Canon 70-300mm DO IS
Canon EF 70-300mm DO IS f/4.5-5.6 (covers all formats, 58mm filters, 25.1 oz..713g, 4.6'/1.4m close focus, about $600 used). enlarge. I'd get it at this link directly to them at eBay (see How to Win at eBay) or for about $1,400 new at Amazon.
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The Canon 70-300mm DO IS is the world's first consumer zoom to use Fresnel lenses. Canon uses a green band around the front to denote a DO lens. Canon call this technology "Diffractive Optics" (DO) to avoid riling up unnecessary fear in laypeople familiar with Fresnel lenses' former use only in lighthouses, theatrical lighting and projector condensers.
The Canon 70-300mm DO IS is expensive because of this new technology. It has unusually good optics in an unusually small size. However, I find the rest of the lens' design, packaging and Image Stabilization system less attractive than other lenses, like the half-as-expensive non-DO version, as I explain at the end under Recommendations.
2.) Smooth and quiet auto and manual focus.
3.) Quite free from color fringes.
4.) Less distortion than similar range lenses at 70mm.
1.) Image Stabilization not good enough to give consistently perfect hand-held shots at 300mm at ISO 100 in daylight. The similarly priced Canon 70-200mm f/4L IS and half-priced Canon 70-300mm IS are much better.
2.) Balky, congested zoom ring. Needs a separate hand to zoom. Other lenses zoom more easily.
3.) Zoom is sensitive to elevation angle.
4.) Soft at close range at 300mm, wide open.
5.) Expensive, about $1,150 US as of July 2007.
6.) Corny 6-bladed diaphragm.
7.) Slow aperture. In actual use it's closer to f/5.6 throughout most of the zoom range than it is to f/4.
The Canon 70-300mm DO IS uses a sandwich of Fresnel (sawtooth cross section) surfaces so there's nothing to collect dust or cause weird flare problems.
Concentric Fresnel Lines in the Canon 70-300mm DO IS (the spiderweb-like lines in the glass, not the ribbed black plastic behind it)
Augustin Jean Fresnel (1788 - 1827) invented the basis of this technology in 1822. He realized you could collapse a lens like a collapsible drinking cup, but unlike the cup, the lens would work the same but without all the glass and weight.
Canon perfected it for use in photographic optics, and if you look at reflections of objects around you in the front element (not shown above), you can see that Canon has created the equivalent of an extremely thick, heavily curved element whereas in fact there isn't one. This allow the use of extremely low dispersion glass, which also has a low refractive index. The low dispersion reduces color fringes, but the low refractive index also require thicker, more heavily curved elements.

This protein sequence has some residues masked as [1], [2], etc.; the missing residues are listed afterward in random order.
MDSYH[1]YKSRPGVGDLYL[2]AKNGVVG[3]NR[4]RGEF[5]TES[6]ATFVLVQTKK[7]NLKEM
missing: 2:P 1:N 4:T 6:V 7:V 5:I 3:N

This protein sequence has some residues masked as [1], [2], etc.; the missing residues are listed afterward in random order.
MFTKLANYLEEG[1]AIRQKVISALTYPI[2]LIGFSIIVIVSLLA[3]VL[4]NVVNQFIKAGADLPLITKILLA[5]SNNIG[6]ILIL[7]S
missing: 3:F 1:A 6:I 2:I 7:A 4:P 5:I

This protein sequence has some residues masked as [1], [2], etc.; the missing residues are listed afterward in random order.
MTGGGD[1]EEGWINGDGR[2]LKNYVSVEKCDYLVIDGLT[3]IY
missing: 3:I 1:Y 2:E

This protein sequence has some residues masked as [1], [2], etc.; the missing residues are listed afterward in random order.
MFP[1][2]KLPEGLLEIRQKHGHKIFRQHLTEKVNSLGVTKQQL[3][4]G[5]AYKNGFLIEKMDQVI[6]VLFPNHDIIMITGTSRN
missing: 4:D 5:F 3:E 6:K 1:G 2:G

Canon has done such a great job of bringing this technology to photography that it's almost impossible to see the rings. To see them in the photo above I had to shine the sun at just the right angle to highlight them. I saw no other effects in actual photography, just the benefits of getting the optical equivalent of a highly curved aspherical surface without the weight or former expense.
Name: Canon calls this the Canon Zoom Lens EF 70-300mm f/4.5-5.6 DO IS USM.
EF: Electronic Focus. All modern Canon lenses focus with a motor in the lens.
DO: Diffractive Optics, which is Canon's name for Fresnel lenses, previously only used in projector light condensers.
IS: Image Stabilization, which means no tripod needed except at night. See Why IS Matters.
USM: Ultra-Sonic Motor: The focus motor operates silently.
Focal Length: 70-300mm. Used on a 1.3x camera it gives angles of view similar to what an 88-377mm lens would give on a 35mm film camera. On a 1.6x camera it gives angles of view similar to what an 114-486mm lens would give on a 35mm film camera. See also Crop Factor.
Maximum Aperture: f/4.5 - 5.6
Optics: 18 elements, 12 groups, including Fresnel (diffractive), fluorite and aspheric elements. Internal focus. Two front sections extend while zooming.
Diaphragm: 6 curved blades. Rounded to f/8, hexagonal by f/16. Stops down to f/32-40.
Filter Size: 58mm.
Close Focus: 4.6' or 1.4m from the image plane (the back of the camera), specified.
Maximum Reproduction Ratio: 1:0.19.
Infrared Focus Index? YES, at 70mm, 100mm and 135mm.
Canon 70-300mm DO IS Focus Scale.
Size: 3.236" diameter x 3.944" extension from flange (82.19 x 100.19 mm) at 70mm. Extends to 6.264" (159.1mm) at 300mm. Internal focus, no additional extension.
Weight: 25.140 oz. (712.7g), measured, naked.
Hood: ET-65B, included.
Case: LP1116, included.
Introduced: June, 2004.
The focus is fast and direct on my Canon 5D. It's almost as good on my Rebel XTi, but not always as accurate.
What Moves: Nothing, focus is internal.
Focus Distance Scale: Yes.
Depth of Field Scale: NONE.
Speed: AF speed, like almost everything else today from Canon, is faster than my own eyes.
Sound and Noise: Autofocus is almost silent.